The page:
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Evidence mounts that CBT is bogus

12 Mar, 09 | by Steven Reid, Evidence-Based Mental Health

So writes Zoe Williams in the Guardian newspaper. To be fair, she is taking a swipe at the UK government’s latest wheeze: cognitive-behavioural therapy for anyone finding themselves unemployed in the recession. I’m no CBT evangelist myself and think it gets an all too easy ride, often at the expense of other talking treatments. It’s no quick fix and certainly not a panacea. Like other evidence-based treatments for anxiety and depression CBT works for some people but not for others, and I am not at all convinced that Lord Layard’s army of CBT therapists will cure the nation’s ills. However, Ms Williams’s assertion that cognitive behaviour therapy is bogus is frankly, er, bogus. In fact this article is typical of the lazy, ill-considered journalism that serves to reinforce the stigma that shadows mental illness and its treatment.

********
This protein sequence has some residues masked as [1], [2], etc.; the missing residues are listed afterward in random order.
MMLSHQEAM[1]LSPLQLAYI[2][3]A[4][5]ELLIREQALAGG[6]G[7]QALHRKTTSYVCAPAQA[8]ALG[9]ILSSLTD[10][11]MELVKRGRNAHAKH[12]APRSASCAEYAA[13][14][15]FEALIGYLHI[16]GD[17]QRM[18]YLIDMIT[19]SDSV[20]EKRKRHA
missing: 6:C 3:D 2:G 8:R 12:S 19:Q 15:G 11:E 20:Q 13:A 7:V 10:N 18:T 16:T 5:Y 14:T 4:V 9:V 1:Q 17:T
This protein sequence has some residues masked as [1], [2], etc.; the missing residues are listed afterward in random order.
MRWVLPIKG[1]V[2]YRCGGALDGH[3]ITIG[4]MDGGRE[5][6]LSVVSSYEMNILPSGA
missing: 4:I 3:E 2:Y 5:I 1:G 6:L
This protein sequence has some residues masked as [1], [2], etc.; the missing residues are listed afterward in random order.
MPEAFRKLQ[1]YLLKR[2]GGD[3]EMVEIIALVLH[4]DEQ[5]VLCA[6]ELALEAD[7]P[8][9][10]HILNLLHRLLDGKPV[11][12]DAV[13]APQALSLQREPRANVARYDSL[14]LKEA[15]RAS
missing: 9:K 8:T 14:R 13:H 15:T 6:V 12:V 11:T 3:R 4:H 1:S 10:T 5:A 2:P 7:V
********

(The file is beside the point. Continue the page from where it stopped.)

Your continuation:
I appreciate the difficulties of unravelling professional jargon in a short newspaper article but her attempt to describe CBT in a prison workshop is laughable: “[it] dismantles cognitive illusions, of which prisoners have many (among them high self-esteem, which causes them to esteem their own needs over other people’s)”. Does that make sense to you? For a rather more comprehensible explanation of cognitive-behavioural therapy have a look at this leaflet.